Texas AG Paxton rejects Romney standard from Roy Moore case
Texas Attorney General Ken Paxton isn’t on board with former GOP presidential nominee Mitt Romney’s approach to the allegations against Alabama Senate candidate Roy Moore.
After Moore supporters said he was entitled to a presumption of innocence regarding claims that he had inappropriate contacts with teenage girls, Romney took to Twitter to say the standard used in criminal cases isn’t the correct one to apply in the political realm.
“Innocent until proven guilty is for criminal convictions, not elections,” he said.
Paxton said in an interview airing Sunday that he has a different take from that of the former Massachusetts governor and potential 2018 candidate for a Senate seat from Utah.
“I don’t agree with him,” Paxton said on C-SPAN’s “Newsmakers” program. “I would disagree with Mitt Romney on that.”
Paxton’s perspective appears to be driven at least in part by his own predicament: He’s under indictment in Texas on state charges of securities fraud and failing to register as an investment adviser. The charges involve his solicitation of investments in a technology company, Severgy Inc., several years prior to his election as attorney general in 2014.
“There’s a gag order, so I can’t talk about the specific case, but what’s great about our country is there’s a presumption of innocence and that is hopefully still the case in our country: You’re not presumed guilty until you’re proven guilty,” Paxton said in the interview, conducted by this reporter and Houston Chronicle Washington Correspondent Kevin Diaz.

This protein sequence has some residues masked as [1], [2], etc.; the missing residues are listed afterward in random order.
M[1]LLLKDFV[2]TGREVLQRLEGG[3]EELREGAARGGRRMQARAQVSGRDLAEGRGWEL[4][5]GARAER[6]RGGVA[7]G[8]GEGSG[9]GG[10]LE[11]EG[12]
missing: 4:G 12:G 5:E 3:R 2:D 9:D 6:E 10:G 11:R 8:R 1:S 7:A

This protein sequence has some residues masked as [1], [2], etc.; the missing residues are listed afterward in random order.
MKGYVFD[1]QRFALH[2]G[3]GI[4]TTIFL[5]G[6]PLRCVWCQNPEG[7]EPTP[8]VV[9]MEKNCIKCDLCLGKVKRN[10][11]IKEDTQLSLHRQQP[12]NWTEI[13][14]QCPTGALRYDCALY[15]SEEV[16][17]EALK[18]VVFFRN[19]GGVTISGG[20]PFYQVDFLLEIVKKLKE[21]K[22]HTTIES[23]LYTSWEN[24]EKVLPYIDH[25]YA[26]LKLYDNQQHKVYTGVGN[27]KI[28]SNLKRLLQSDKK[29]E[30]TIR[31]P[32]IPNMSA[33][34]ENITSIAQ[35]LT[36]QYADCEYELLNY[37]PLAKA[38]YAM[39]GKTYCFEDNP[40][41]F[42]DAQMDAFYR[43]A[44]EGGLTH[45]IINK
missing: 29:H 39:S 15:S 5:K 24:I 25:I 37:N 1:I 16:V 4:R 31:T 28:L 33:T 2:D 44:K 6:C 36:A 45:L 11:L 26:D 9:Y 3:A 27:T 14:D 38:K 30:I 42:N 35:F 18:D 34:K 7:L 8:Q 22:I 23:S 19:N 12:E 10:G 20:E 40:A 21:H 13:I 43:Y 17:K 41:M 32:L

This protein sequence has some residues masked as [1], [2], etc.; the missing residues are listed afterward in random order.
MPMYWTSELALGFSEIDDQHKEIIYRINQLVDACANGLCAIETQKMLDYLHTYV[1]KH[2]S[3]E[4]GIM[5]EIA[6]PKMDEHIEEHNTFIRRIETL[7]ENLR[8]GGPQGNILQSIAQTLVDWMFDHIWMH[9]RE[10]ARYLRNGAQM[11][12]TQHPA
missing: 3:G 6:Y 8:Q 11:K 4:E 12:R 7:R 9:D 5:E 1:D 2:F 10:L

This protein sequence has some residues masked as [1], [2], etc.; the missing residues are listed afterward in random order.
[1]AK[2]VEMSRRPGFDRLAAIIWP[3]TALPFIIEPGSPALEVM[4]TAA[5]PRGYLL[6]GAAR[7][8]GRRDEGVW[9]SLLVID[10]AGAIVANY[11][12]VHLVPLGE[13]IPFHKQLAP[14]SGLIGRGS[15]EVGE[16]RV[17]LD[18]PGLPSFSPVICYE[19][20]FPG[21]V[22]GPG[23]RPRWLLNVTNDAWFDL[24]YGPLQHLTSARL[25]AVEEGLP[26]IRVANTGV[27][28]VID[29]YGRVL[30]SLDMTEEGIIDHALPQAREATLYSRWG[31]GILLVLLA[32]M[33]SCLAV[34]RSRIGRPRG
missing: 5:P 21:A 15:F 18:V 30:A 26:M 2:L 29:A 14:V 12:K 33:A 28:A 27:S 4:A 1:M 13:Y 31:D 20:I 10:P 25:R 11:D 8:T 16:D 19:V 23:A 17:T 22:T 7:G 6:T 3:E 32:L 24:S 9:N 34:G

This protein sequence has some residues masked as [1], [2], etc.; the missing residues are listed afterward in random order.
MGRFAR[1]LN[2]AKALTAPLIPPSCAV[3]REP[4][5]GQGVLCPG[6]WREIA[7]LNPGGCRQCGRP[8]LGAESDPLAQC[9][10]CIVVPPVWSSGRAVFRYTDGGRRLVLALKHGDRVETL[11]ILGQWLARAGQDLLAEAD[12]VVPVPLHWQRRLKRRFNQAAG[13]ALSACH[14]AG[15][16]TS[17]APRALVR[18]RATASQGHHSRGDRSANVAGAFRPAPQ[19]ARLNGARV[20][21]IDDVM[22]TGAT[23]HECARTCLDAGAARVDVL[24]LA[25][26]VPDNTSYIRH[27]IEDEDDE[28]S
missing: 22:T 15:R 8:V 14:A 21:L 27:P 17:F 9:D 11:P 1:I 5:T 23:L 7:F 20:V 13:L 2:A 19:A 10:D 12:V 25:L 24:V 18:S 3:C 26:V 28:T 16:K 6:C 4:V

Paxton noted that two civil suits related to the same events were filed and dismissed by an Obama-appointed federal judge.
“The federal government came back twice and tried that. We won twice. As far as the charges on the state side, all I can tell you is they’re very similar. I expect to be proven innocent very soon,” the attorney general said.
Paxton, who was not asked directly about the Moore allegations, warned that it’s easy for politically motivated prosecutors to launch a criminal case “just because somebody can throw a charge at you using probable cause, which is a very low standard.”
“There’s obviously lots of politics involved in my state and other states in other places,” he added.
Paxton is up for re-election next year and is facing a Democratic challenger who announced earlier this month, Houston attorney Justin Nelson. Nelson was quick to raise the criminal case, citing it in his news release announcing his candidacy.
“Justice is for all. Nobody is above the law,” Nelson said. “Texans can do better than our indicted Attorney General, who is charged with criminal fraud.”
A trial for Paxton set for December was recently postponed and is now not expected to begin until March or later.
In the interview, the attorney general welcomed any challengers and acknowledged that voters can ultimately use whatever standard they want in deciding how to cast their ballots.
“Look, voters can do what they want to do,” Paxton said. “What I love about voters in Texas: They’re very smart. And they tend to figure out if the reports are accurate and I think over time there’s a reason that I’ve stayed in office and continued to work for things that matter to the people of my state. So, look, let the voters decide.”
The full interview can be viewed here.
via Politico http://politi.co/2lnbIsw
November 19, 2017 at 08:49AM